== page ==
Cryopreservation of hepatocyte monolayers

D.J. Stevenson, C. Morgan, E.I. Goldie, G. Connel, M.H. Grant

    Research output: Contribution to conferencePaper

    Abstract

    The ability to cryopreserve hepatocytes would be useful both to the pharmaceutical industry and for bioartificial liver support systems. Unfortunately, suspension cryopreservation protocols typically result in low attachment efficiencies of cells upon thawing. To circumvent this problem, we have frozen rat hepatocytes as monolayers on collagen substrates, and attempted to optimise this cryopreservation protocol. A variety of parameters were measured in non-frozen and post-thaw frozen monolayer cultures, including viability, total protein and intracellular reduced glutathione (GSH) concentration, kaempherol glucuronidation, and testosterone hydroxylation. The effect of altering cryopreservation media composition (% of foetal calf serum varying between 0-90%) or freezing (0.4-3.8ºC/min) and thawing rates (26-128ºC/min) on these parameters was investigated. Under optimal conditions, post thaw cryopreserved cells maintained 72±4% viability, 65±4% total protein, 46±8% GSH, 48±8% kaempherol glucuronidation, and 16±11% testosterone hydroxylation of their corresponding non-frozen controls (mean ±SEM, n=3). Cryopreservation of hepatocyte monolayers as opposed to suspensions results in a more representative population of cells, with high viability, function, and recovery rates.

    Conference

    ConferenceHepatocyte Users Group Meeting
    CountryUnited Kingdom
    CityAberdeen
    Period28/03/0329/03/03

    Fingerprint

    Cryopreservation
    Hepatocytes
    Hydroxylation
    Testosterone
    Suspensions
    Artificial Liver
    Recovery of Function
    Drug Industry
    Freezing
    Glutathione
    Proteins
    Collagen
    Serum
    Population

    Keywords

    • cryopreservation
    • monolayer hepatocyte cultures
    • carboxyfluorescein diacetate
    • cytochrome P-450 dependent monooxygenase activity
    • glucuronidation

    Cite this

    Stevenson, D. J., Morgan, C., Goldie, E. I., Connel, G., & Grant, M. H. (2003). Cryopreservation of hepatocyte monolayers. Paper presented at Hepatocyte Users Group Meeting, Aberdeen, United Kingdom.
    Stevenson, D.J. ; Morgan, C. ; Goldie, E.I. ; Connel, G. ; Grant, M.H. / Cryopreservation of hepatocyte monolayers. Paper presented at Hepatocyte Users Group Meeting, Aberdeen, United Kingdom.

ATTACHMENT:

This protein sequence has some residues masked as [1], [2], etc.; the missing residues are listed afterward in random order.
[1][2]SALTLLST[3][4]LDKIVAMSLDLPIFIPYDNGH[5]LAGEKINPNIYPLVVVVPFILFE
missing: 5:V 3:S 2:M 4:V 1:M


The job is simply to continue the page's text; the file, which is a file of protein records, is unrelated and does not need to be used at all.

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    abstract = "The ability to cryopreserve hepatocytes would be useful both to the pharmaceutical industry and for bioartificial liver support systems. Unfortunately, suspension cryopreservation protocols typically result in low attachment efficiencies of cells upon thawing. To circumvent this problem, we have frozen rat hepatocytes as monolayers on collagen substrates, and attempted to optimise this cryopreservation protocol. A variety of parameters were measured in non-frozen and post-thaw frozen monolayer cultures, including viability, total protein and intracellular reduced glutathione (GSH) concentration, kaempherol glucuronidation, and testosterone hydroxylation. The effect of altering cryopreservation media composition ({\%} of foetal calf serum varying between 0-90{\%}) or freezing (0.4-3.8ºC/min) and thawing rates (26-128ºC/min) on these parameters was investigated. Under optimal conditions, post thaw cryopreserved cells maintained 72±4{\%} viability, 65±4{\%} total protein, 46±8{\%} GSH, 48±8{\%} kaempherol glucuronidation, and 16±11{\%} testosterone hydroxylation of their corresponding non-frozen controls (mean ±SEM, n=3). Cryopreservation of hepatocyte monolayers as opposed to suspensions results in a more representative population of cells, with high viability, function, and recovery rates.",
    keywords = "cryopreservation, monolayer hepatocyte cultures, carboxyfluorescein diacetate, cytochrome P-450 dependent monooxygenase activity, glucuronidation",